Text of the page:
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Action Heroes on Ancient Drinking
Vessels - Heracles slaying Nessus
the Centaur, c.500 BCE
Due to the chaste influences of modern monotheistic religions and the elimination of the ancient, above-mentioned Hellenistic influences, one must today go to a museum, a private gallery or some nouveau-classical fountain to view the naked form. Gone are the publicly displayed sculptures of Venus, Apollo and naked wrestlers with (goodness me) exposed gentiles, along with the naked open-air Olympics games.
Unlike the ancient Greeks who considered nudity, particularly the developed, athletic male form, as a symbol of celebrated achievement, health and Olympian vitality, today's society tends to embrace the priggish modesty associated with its own brand of religious heritage.
Hard to Keep a Good Action Hero Down
Nevertheless, in today's monotheistic world, where the naked form is held in disdain, even disgust, godlike super heroes persist. However, no longer sacred stories supporting religious, Hellenistic beliefs or the exaggerated lore of long-forgotten wars, today's stories of imaginary heroes and their labors have been reduced to the realm of what some may call "whimsical" or to what is today entitled "Comic Action Heroes".
|Comp Sketch by Alex Ross - Complex figurative composition for epic comic entitled "Kingdom Come", Copyright ©2010, DC Comics|
Based upon fantasy and pseudo-mythology, today's action hero stories, like those of yesteryears, are generally far from comedic, figuratively or literally. All the same, the term "comic" persists because of the printed medium, which has come to be known as comic books, a multi-billion dollar enterprise which far exceeds the delivery capacities of ancient oral tradition. It seems almost ironic that these tales of epic, fictional ass-kicking are today referred to as "comic".
Moreover, instead of oral tradition spoken over wine or honey-flavored water poured from the action vases of the Ancients, comic book fans today can share their stories over Cokes and milkshakes, which they consume from commercially produced tumblers adorned with their favorite heroes.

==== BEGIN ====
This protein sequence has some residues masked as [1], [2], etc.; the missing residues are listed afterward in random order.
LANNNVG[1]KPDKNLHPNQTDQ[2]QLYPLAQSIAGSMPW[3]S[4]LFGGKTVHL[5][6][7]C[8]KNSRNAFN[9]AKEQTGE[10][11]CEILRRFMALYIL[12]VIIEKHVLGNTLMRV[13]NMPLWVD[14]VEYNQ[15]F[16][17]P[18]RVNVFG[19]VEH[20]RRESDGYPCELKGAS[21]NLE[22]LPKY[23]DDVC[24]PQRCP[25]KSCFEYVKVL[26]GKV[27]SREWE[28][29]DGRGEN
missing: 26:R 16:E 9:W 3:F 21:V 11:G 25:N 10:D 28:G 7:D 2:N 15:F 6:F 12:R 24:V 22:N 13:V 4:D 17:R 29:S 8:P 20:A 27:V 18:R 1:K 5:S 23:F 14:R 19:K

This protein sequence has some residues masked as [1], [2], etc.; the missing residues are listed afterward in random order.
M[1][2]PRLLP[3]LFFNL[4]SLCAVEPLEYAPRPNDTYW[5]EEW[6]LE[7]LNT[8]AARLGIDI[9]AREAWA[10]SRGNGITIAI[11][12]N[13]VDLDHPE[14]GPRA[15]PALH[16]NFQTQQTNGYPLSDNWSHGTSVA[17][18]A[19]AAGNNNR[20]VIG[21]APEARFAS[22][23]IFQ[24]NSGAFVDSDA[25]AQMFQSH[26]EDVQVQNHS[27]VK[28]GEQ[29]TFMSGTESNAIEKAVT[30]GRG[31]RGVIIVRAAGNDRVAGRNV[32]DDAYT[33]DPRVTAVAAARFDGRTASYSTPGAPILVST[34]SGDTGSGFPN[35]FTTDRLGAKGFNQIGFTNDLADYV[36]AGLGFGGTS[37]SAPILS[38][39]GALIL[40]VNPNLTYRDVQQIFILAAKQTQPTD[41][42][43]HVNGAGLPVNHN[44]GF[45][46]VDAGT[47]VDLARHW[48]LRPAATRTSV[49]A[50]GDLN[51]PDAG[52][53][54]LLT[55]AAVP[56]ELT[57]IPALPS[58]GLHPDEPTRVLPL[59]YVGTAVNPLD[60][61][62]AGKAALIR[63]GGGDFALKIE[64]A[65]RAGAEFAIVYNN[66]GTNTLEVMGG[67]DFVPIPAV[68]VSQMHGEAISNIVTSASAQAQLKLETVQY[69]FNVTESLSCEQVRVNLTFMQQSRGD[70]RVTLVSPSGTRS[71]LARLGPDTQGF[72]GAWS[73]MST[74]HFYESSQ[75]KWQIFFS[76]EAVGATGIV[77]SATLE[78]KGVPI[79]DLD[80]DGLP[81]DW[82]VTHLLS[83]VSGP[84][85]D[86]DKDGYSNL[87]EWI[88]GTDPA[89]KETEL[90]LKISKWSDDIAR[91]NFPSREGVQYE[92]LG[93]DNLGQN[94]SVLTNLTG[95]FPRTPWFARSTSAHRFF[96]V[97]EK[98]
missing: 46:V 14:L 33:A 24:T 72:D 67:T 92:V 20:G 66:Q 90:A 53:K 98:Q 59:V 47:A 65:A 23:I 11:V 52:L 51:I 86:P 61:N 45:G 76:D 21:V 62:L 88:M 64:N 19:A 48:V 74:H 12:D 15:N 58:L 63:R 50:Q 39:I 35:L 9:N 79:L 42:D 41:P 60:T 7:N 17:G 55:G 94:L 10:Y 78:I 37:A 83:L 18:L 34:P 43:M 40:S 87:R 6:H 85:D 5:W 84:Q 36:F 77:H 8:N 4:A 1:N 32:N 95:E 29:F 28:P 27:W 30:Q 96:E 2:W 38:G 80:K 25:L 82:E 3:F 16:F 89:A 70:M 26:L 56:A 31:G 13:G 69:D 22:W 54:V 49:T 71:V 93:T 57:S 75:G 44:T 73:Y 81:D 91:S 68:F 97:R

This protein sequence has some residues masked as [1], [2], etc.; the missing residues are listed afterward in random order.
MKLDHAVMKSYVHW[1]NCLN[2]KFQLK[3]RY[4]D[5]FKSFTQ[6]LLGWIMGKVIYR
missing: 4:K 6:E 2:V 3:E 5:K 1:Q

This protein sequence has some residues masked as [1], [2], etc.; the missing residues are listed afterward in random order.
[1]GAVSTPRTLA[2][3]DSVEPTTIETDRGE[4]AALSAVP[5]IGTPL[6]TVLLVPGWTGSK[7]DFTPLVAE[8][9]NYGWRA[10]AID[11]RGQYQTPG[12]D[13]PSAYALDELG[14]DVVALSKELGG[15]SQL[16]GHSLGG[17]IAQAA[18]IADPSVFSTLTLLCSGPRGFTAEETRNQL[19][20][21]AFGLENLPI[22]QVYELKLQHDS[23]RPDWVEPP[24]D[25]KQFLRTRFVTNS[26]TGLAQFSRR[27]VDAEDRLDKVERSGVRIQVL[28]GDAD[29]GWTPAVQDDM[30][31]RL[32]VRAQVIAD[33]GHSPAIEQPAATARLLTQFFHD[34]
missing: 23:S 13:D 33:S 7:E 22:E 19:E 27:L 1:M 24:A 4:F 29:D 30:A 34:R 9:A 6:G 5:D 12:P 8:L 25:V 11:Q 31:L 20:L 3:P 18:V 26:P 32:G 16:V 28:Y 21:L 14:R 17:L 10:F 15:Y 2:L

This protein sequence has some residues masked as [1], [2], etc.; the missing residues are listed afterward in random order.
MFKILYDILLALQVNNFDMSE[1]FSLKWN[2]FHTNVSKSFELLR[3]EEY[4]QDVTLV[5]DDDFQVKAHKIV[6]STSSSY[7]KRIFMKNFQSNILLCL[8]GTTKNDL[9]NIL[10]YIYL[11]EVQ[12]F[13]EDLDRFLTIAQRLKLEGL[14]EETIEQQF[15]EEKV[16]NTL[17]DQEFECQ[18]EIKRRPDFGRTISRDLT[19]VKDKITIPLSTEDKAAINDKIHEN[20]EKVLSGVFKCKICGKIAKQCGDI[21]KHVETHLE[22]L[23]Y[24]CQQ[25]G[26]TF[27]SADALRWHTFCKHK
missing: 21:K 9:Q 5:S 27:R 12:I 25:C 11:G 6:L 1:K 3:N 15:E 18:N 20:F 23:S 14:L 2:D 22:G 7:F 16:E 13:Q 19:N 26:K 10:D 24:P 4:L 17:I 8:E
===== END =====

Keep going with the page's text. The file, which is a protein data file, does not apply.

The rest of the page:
|Today's Comic Drinking Vessel - Not exactly the ancient Greek vase, but the applied theme and suggested oral tradition over refreshments remains pretty much intact.|
But, is it Art?
Surely, based upon the discerning scale of today's Fine Art esthetics, most discriminating art lovers would discard comic book art out-of-hand as over-commercialized, trendy, even trite. To some extent, this is true. The subjects of comic books are no longer religious deities, nor are they historic war heroes (even if those ancient war stories were subject to considerable fictionalization). They are, instead, tales from the playground, kid stuff, right? Yet, here we have the irony.
The Ancients had their religious tales of Zeus, Apollo and Heracles, along with their historic exaggerations with the likes of Ajax and Achilles. When Christianity initially failed to catch on as a new Judaic sectarian belief, early Christian missionaries were forced to go out "amongst the Gentiles", or have the faith die out. Those Gentiles just happened to be Hellenistic polytheists. To help sell their monotheistic concept of one God, Christians began to embrace the miraculous super powers of the saints. All the while passive and Christian-like, action tales of the saints included walking through fire, surviving decapitation, confronting and taming incredibly wild, oversized beasts, all the while overcoming adversity to make the world a better and more just place for mankind.